Here' another one that I didn't want to rush, but again, the days escape me pretty quickly.

Hermeticism stems from a document from the Middle Ages. It was attributed to an Egyptian priest, Hermes Trismegistus. The surname means “Thrice-Great,” implying that he was either the third incarnation of the god Thoth (or Tahuti), or because he was the greatest of all philosophers, the greatest of all priests, and the greatest of all kings. He is credited with teaching man the arts and sciences of medicine, chemistry, law, art, astrology, music, rhetoric, magic, philosophy, geography, mathematics and geometry, anatomy and oratory. Such tall claims make me think that one of two things happened; either they were referring to a composite character, giving one man credit for the accomplishments of many men, or that Hermes came from a more sophisticated civilization to share all of this with an undeveloped Egypt in antiquity.

Hermes Trisegistus is best known through a document that circulated in the 1100's that claimed to be translated from an Emerald Tablet that had been translated from it's original that was held by Persian Alchemists. It's alchemical instructions seized the imaginations of Europe's thinkers, and an early quote is still quoted by esoteric philosophers: “That which is above is as that which is below, and that which is below is as that which is above.” The idea that Heaven and Earth reflected each other opened lines of reasoning that inspires mystical reflections from then until now, as well as the admonishment to “separate the subtle from the gross.” He is widely recognized as the prime forerunner by Magi and Freemasons, and all manner of esoteric thinkers.

Saturday, April 9, 2011

What Do You Know About That

I'm a little late with this one. On Thursday, I worked until 10, then back at 9 on Friday (Thurs. before work, I had domestic duties. The home must go on...). I did not want to rush this too much.

Gnosis is a Greek word, meaning 'to know.' The Gnostic movement was named in early Christian history as a heresy, but it pre-dates the Church by many centuries. The basic premise is that God can be best known through direct mystical experience, and not through dogmas or institutions.

Allow me to present a parallel. Some of you may remember that I was going to audition for a metal band about a month ago. (they have since disbanded). I downloaded their album, and was familiar with their songs. (like a dogma). My friend – Kyle, the singer – provided the music for me to learn three of their songs. After I had learned them, I knew them; the notes, the structure, and the instrumental interactions that made the songs work. Knowing the music on this level was such a deeper understanding than merely listening and grooving- out. It was an intimacy.

In the Old Testament, “Know” was synonymous with sex, as in “Adam knew Eve, and they beget Cain and Abel.” I can't speak for everyone, but I've found that when I'm physically intimate, it deepens my understanding of a person. Even in my marriage, we have a more tangible comfort level when we're 'active.'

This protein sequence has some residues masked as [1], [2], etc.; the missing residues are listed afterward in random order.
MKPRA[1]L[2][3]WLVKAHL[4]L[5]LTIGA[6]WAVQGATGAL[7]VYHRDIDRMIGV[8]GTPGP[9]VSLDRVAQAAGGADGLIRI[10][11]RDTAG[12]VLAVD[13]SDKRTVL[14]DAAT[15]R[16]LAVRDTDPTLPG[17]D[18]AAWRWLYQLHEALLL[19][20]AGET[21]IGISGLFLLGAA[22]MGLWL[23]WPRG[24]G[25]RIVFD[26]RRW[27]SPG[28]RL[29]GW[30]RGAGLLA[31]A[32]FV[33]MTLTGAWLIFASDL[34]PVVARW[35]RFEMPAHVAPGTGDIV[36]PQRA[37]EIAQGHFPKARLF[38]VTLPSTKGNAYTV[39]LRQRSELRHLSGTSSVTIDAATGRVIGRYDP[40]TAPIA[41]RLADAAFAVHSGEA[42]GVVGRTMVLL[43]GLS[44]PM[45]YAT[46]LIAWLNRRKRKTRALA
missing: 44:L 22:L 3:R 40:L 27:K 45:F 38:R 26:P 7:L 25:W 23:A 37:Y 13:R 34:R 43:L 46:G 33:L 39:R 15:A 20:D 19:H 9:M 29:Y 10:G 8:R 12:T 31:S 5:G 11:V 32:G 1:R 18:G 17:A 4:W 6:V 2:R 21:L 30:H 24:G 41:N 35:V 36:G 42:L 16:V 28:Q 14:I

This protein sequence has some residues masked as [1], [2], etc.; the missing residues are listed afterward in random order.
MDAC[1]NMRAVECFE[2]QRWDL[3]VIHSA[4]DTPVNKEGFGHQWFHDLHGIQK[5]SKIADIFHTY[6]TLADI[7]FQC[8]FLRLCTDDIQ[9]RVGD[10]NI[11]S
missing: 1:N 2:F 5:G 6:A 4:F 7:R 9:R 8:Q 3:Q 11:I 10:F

Much of the Gnostic literature speaks in parallels like the ones above. This is because until one has experienced a knowledge of the Divine through mystical experience, there is no way of communicating it. Likewise, once one has had a Gnostic experience, there is no word to describe it, only hints and inadequate parables. I have had some pretty vivid spiritual experiences, both within a religious institutional setting, and beyond it, but I don't claim to have achieved a Gnosis. To learn more, I can't help you, but it requires a lot of devotion and time.

Thursday, April 7, 2011

Force, Form, and the Sacred Feminine

The Sacred Feminine was all but lost for much of recorded history. It's a little embarrassing, as a man, how phallus-centric the world has been. As a friend said when we were speaking of cultural subjection of women, “if God made anything better (than women), He kept it for himself.”

Now, while I'm happy to say how wonderful women are, the point of the Divine Feminine has more to do with the abstract qualities. This can be easily understood from the agricultural perspective. The earth was represented by the Feminine, taking the seed (an obvious masculine element) and keeping it in the darkness to germinate until it's ready to face the world outside. There is an obvious parallel to an embryo when I say it like that.

I found this illustrated really well by the Chinese Yin Yang. Yin is the black, feminine half, and Yank is the white, masculine half (I remember this because “Yang” rhymes with “Wang.” Sometimes, it's helpful to be painfully juvenile.) I once knew someone who thought that this symbol originated with the American Civil Rights movement, but it has nothing to do with race. It also doesn't relate to the Western Black-Bad-White-Good that we see in cinema. White reflects the active like light. White isn't really a reflected colour, but the reflection of all colours. Likewise, Black isn't a colour, but the reflection of no light – absorbing it all.